International Journal of Modern Engineering Research (IJMER)www.ijmer.com Vol. 3, Issue. 3, May.-June. 2013 pp-1454-1457 I...
International Journal of Modern Engineering Research (IJMER)www.ijmer.com Vol. 3, Issue. 3, May.-June. 2013 pp-1454-1457 I...
International Journal of Modern Engineering Research (IJMER)www.ijmer.com Vol. 3, Issue. 3, May.-June. 2013 pp-1454-1457 I...
International Journal of Modern Engineering Research (IJMER)www.ijmer.com Vol. 3, Issue. 3, May.-June. 2013 pp-1454-1457 I...
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Morphological characterization of Brazilian organ clays using AFM and SEM studies

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Morphological characterization of Brazilian organ clays using AFM and SEM studies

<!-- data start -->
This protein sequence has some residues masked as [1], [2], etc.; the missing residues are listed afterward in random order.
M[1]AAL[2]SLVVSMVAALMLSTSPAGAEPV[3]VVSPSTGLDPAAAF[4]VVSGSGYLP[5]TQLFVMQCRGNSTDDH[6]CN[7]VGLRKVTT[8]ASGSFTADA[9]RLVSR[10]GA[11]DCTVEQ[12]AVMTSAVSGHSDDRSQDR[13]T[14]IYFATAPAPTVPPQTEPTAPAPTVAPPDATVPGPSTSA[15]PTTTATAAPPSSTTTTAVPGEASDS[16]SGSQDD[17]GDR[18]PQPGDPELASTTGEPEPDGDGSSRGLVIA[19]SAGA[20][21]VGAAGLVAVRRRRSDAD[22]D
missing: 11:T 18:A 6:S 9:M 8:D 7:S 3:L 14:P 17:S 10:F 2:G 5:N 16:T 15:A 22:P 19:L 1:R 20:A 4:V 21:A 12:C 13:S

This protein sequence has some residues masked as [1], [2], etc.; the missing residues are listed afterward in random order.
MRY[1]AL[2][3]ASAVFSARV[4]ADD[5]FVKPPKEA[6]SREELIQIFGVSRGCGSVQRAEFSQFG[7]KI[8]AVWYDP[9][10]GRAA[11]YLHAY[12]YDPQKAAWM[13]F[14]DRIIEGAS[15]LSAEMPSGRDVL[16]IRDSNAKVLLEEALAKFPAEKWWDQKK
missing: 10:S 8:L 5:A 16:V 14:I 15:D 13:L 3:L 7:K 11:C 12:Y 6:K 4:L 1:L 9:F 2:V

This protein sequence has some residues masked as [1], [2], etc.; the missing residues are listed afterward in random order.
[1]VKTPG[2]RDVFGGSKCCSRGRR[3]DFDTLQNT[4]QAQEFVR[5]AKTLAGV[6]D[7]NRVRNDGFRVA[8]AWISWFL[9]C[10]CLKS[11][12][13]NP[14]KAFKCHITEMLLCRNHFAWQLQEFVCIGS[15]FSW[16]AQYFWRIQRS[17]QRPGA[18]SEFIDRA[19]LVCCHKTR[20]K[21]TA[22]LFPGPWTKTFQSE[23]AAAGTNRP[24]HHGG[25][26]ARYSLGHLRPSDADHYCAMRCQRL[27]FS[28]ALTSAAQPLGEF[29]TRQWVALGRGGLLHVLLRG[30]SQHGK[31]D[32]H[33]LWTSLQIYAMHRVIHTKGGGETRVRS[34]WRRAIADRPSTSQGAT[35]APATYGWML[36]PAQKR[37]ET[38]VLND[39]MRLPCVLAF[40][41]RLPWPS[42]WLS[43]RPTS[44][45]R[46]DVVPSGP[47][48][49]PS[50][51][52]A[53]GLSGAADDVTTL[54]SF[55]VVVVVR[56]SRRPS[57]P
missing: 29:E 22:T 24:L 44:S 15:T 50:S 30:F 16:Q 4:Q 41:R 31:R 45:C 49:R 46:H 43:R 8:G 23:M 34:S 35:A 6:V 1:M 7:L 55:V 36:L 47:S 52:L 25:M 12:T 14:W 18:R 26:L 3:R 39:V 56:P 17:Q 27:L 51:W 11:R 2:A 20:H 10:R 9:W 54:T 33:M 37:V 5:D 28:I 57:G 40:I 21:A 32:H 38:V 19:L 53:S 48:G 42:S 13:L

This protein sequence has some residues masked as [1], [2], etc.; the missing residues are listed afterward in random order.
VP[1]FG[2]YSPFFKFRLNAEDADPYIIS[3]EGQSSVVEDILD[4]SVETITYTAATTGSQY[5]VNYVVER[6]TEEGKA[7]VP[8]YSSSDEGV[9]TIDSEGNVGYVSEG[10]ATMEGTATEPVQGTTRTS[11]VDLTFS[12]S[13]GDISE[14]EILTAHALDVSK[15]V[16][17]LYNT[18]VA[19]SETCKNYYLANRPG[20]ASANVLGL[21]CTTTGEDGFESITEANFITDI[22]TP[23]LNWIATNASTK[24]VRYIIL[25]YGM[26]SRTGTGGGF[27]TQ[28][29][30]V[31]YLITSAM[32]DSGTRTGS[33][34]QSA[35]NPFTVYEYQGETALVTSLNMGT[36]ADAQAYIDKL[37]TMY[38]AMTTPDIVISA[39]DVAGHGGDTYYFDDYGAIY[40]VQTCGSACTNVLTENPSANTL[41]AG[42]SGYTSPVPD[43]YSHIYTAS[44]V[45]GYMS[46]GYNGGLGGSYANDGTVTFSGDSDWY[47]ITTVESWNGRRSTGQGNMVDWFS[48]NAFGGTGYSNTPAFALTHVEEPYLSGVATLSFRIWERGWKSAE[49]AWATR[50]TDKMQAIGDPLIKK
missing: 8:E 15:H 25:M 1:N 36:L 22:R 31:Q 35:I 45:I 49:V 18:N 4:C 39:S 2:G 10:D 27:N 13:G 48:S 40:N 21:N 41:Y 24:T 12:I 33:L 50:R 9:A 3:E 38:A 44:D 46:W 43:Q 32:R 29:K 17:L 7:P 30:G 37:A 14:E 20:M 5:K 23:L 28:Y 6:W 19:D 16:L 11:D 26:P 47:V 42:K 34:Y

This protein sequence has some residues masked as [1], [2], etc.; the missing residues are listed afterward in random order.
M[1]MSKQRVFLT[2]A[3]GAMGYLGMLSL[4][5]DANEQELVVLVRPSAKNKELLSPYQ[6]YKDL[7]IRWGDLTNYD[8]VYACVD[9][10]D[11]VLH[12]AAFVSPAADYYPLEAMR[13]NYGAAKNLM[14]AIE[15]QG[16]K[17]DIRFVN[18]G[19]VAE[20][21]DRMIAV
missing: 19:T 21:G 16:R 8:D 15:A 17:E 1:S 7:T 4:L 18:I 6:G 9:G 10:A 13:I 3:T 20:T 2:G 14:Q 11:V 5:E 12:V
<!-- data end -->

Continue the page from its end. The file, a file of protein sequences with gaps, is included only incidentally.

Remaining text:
1. 1. International Journal of Modern Engineering Research (IJMER)www.ijmer.com Vol. 3, Issue. 3, May.-June. 2013 pp-1454-1457 ISSN: 2249-6645www.ijmer.com 1454 | PageA. Tejedor De León1, G. Navarro2, J. Rubio21Depto de Materiales y Metalurgia, Centro Regional de Veraguas – Universidad Tecnológica de Panamá2Laboratorio de Processamento Mineral – Depto. de Metalurgia – Universidade Federal do Rio Grande doSul - Brasil3Laboratorio de Tecnologia Mineral e Ambiental – Escola de Engeharia – Universidade Federal do RioGrande do Sul - BrasilABSTRACT: A combination of SEM (Scanning Electron Microscopy) and AFM (Atomic Force Microscopy)techniques was used to characterise the morphology of Brazilian montmorillonites before and afterintercalation of some organic compounds. AFM revealed that the layers are staked over above the others. Thesurface of the particles consisted of layers bounded with smooth flat basal planes and larger edges ending insome cascade-like steps 184 µm wide. Some micro and macro valleys (0.6 µm deep) are distributed throughoutthe whole area and irregularities on basal planes may be attributed to the crystallographic conditions of thegenesis of these Brazilian montmorillonites. The mapping performed over 20 x 40 areas showed adhesion forcesof 11 nN magnitude on bare clay mineral in the Na+ form and 40 nN for the calcium form. Forces between 10and 6 nN were found after organic intercalation. In general, the intercalation caused significant changes in thesurface properties of clay mineral. The combination of AFM and SEM studies provided evidence about the poorlcrystallinity of the Brazilian montmorillonites.Keywords: Atomic Force Microscopy, organoclays, montmorillonites, Scanning Electron Microscopý Volume3, Issue 2, Mar. – Apr. 2013.I. INTRODUCTIONAlthough the production of modified montmorillonites by the intercalation of organic compounds hasbeen recognised in many areas [1-4], little is known about the influence on its morphology.The morphology of clay mineral was studied by electron microscopy [5] [6] and these studies revealed amultiplicity of microsteps on the clay mineral surfaces.Atomic Force Microscopy [7] has rapidly spread throughout many fields of science [8-10] [5] due to itshigh versatility. While height images provided quantitative topographic information, deflection images oftenrevealed finer surface details. The AFM can also record the force felt by the cantilever as the probe tip isbrought close to - and even into - a surface and then pulled away [10]. This technique can be used to measurelong range attractive or repulsive forces between the probe tip and the surface, elucidating local chemical andmechanical properties and even the thickness of adsorbed molecular layers or bond rupture lengths [7].The aim of this work was to characterise the surface morphology of a Brazilian motmorillonite in thecalcium and sodium form and after intercalation of two organic compounds using a combination of SEM andAFM techniques.II. MATERIALS AND METHODS2.1 MaterialsBRASGEL, an industrial Brazilian montmorillonite in Na1+form Campina Grande – Paraiba, Brazil,BENTOCAL, a montmorillonite saturated with calcium cations. The organoclays used in these studies (FENANand ETIL) was obtained by the intercalation of two organic compounds, 1.1 ortho phenantroline andEthylenediamine respectively.2.2 Atomic force microscopy studiesThe morphological structure of different montmorillonites samples and its contact force curve were determinedby AFM by the contact mode (Digital Nanoscope IIIa, 3000 system, Si3N4 micro cantilever). The force curveobtained for each bentonite sample was utilised to calculate the nominal contact force of the tip on the surfacesamples, defined by the equations:F = kz (1)z = ADP (2)where: F = Contact force in nN; k = spring constant of the micro cantilever, 0.6 Nm-1; z = distancefrom de control point, nm; A = number of divisions of the cantilever deflection; D = potential applied,V/divisions; P = piezo sensitivity constant, 2 nmV-1.Morphological characterization of Brazilian organ clays usingAFM and SEM studies0204060801001st Qtr 2nd Qtr 3rd Qtr 4th QtrEastWestNorth